Getting to the first branch is easy. From there, she holds onto the trunk with one hand and feels for the next branch with the other, then pulls her body up again, then again, then again, until she’s sixteen-and-a-half feet from the ground, three times her body height. She makes sure soft grass is below before pressing her back into the trunk. Eyes closed, she pretends she’s an earthworm sending sperm into her mate’s receptacle, sending her uterus into her mate’s receptacle, sending her embryo, her fetus, her baby into her mate’s receptacle. She imagines the dirt and the slime and the release. Then, positioning her body so she doesn’t land on her neck or head, she jumps.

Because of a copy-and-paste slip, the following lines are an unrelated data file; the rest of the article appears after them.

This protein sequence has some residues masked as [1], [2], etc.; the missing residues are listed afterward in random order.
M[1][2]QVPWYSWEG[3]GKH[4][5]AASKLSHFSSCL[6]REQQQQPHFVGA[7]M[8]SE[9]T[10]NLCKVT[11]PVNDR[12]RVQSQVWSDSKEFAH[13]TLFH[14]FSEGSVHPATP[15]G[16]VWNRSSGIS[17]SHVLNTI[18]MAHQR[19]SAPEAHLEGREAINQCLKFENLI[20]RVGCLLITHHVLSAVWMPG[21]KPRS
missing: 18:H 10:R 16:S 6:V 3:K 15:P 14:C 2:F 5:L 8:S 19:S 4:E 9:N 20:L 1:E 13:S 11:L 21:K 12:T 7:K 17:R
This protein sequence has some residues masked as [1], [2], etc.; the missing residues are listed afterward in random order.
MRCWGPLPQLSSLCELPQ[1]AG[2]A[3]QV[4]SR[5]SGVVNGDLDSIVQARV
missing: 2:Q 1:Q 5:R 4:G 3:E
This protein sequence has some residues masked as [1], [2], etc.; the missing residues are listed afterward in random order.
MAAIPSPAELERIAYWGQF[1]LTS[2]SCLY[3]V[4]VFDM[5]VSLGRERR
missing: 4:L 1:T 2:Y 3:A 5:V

When Jack finds her, ten minutes after she texts him, she’s lying on her side in the grass, unable to move. “The cards didn’t work so I needed to figure out another way to beat the system,” she says, “and I might have killed our baby.” Jack moves to cradle her in his arms. “No,” she says, “lie next to me, but behind me, and face the other direction.”
“Like earthworms?” he asks. “When they copulate?”
Her back pressed against his back, she takes his hand and pulls it around to her slightly swelled belly while the locust, tall and forbidding, reaches for the sky.
Maria Brandt has published plays, fiction, and nonfiction in several literary magazines, including InDigest, Rock & Sling, Arts & Letters, Prime Number Magazine, The Journal of Compressed Creative Arts, VIDA, and upstreet. Most recently, her collection New York Plays was produced by Out of Pocket Productions and published by Heartland Plays, and her novella All the Words won the Grassic Short Novel Prize. Maria teaches Creative Writing at Monroe Community College in Rochester, NY and is a founding member of Straw Mat Writers. She lives just outside Highland Park with her son William.